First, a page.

The Civic 50 is the product of a partnership between Bloomberg and two civic engagement-focused organizations, the National Conference on Citizenship and Points of Light. The Civic 50 recognizes companies that go beyond good business practices to encourage and support community involvement.


All of the companies on the list were assessed in seven different civil engagement categories:: measurement/strategy, leadership, design, community partnerships, employee civic growth, cause alignment and transparency. After tallying the results, IBM earned the first place spot on the Civic 50.


The Civic 50 Top 10


  1. IBM
  2. Citigroup
  3. AT&T
  4. Aetna
  5. Capital One Financial Corp.
  6. Morgan Stanley
  7. Campbell Soup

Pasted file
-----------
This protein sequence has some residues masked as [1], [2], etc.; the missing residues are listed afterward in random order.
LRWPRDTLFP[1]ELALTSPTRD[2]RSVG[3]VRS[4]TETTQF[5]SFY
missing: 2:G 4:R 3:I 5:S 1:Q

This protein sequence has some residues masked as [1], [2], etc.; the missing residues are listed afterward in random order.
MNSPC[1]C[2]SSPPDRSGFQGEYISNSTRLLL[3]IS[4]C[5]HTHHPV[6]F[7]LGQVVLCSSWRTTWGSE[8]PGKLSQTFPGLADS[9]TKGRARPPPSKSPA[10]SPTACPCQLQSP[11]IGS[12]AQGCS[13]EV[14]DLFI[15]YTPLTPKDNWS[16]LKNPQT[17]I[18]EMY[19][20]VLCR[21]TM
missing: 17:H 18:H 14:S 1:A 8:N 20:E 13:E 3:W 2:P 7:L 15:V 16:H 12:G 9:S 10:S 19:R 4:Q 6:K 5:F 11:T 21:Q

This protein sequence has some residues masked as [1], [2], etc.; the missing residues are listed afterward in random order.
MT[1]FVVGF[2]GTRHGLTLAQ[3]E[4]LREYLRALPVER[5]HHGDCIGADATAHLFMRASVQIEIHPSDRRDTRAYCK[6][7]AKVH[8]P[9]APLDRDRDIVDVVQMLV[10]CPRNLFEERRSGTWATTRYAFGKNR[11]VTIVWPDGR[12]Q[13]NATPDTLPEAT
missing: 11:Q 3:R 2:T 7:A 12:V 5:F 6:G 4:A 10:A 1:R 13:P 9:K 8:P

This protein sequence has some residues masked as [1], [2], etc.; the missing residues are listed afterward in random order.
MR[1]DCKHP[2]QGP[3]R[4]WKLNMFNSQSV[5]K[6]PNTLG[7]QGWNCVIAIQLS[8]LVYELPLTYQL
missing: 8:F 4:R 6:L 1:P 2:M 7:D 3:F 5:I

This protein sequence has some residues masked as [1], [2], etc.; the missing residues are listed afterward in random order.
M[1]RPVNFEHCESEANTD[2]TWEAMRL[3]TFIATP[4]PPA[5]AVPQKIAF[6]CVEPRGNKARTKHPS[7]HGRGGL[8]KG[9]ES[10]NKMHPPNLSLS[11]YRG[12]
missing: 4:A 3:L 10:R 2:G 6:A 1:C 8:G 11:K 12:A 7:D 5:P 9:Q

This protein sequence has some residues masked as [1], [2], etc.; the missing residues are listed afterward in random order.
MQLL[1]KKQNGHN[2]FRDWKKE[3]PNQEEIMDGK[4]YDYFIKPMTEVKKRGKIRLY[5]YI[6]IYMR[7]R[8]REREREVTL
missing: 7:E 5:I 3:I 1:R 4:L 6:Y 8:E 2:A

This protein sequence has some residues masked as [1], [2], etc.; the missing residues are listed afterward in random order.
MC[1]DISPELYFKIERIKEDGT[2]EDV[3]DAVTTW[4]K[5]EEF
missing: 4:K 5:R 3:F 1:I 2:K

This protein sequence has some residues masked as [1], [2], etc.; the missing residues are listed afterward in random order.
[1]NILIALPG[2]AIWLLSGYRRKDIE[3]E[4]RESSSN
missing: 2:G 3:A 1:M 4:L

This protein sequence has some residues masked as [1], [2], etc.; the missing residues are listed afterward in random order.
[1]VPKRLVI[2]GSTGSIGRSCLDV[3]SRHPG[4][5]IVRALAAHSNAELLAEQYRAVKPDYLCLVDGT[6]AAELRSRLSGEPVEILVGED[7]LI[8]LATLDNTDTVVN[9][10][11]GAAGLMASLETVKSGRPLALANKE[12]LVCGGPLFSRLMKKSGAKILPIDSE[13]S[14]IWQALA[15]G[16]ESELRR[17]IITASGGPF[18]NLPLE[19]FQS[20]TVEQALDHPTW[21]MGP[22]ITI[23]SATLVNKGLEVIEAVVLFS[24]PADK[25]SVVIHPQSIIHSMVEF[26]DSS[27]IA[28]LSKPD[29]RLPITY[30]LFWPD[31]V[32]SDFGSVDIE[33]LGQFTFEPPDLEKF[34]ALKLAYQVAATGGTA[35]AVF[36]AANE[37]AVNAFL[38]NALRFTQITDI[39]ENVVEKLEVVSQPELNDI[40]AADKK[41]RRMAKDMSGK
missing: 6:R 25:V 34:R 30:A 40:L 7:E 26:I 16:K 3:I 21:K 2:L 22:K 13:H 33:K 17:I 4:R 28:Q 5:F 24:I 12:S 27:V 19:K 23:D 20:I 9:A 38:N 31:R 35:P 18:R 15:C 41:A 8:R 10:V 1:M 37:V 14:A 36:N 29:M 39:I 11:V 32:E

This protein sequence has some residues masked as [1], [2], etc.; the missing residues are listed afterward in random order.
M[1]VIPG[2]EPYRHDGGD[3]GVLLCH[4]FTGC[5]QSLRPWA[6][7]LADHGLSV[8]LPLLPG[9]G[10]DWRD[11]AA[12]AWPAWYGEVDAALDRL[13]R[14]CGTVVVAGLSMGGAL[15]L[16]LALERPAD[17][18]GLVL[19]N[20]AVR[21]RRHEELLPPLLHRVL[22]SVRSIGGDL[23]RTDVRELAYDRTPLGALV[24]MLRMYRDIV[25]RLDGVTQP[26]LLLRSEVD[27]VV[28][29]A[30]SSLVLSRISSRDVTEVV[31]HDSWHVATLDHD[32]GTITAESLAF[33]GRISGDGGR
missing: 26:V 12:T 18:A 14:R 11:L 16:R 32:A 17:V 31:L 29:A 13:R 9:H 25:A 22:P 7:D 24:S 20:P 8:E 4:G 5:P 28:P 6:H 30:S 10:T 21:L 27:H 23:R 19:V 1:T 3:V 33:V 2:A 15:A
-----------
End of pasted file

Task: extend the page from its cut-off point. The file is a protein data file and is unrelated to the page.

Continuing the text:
8. McGraw-Hill
  9. General Electric
  10. Hasbro

Earlier this month Bloomberg Businessweek ran a feature article on the list, Volunteerism as a Core Competency. In the article, author Diane Brady discussed one of IBM’s civic-minded programs, the Corporate Services Corps.


“Since its inception five years ago, the Corps has fielded more than 200 teams of about a dozen volunteers each. The program’s month-long assignments have included modernizing Kenya’s postal service and helping design an online education program in India. With thousands of employees vying for its 500 spots each year, the Corps has become a coveted perk: Alumni say it’s bolstered their job performance, skills, and desire to build careers at IBM, according to an internal survey.” Source: Bloomberg Businessweek


Volunteerism boosting workplace productivity – makes sense to me. I love that IBM employees covet these opportunities and it is great to see a company IBM’s size implement some pretty creative community involvement programs.


To view the entire list, visit the Bloomberg Businessweek website: The Civic 50.

IBM tops the Civic 50
Bloomberg, the National Conference on Citizenship and Points of Light recognize the nation’s most community-minded companies.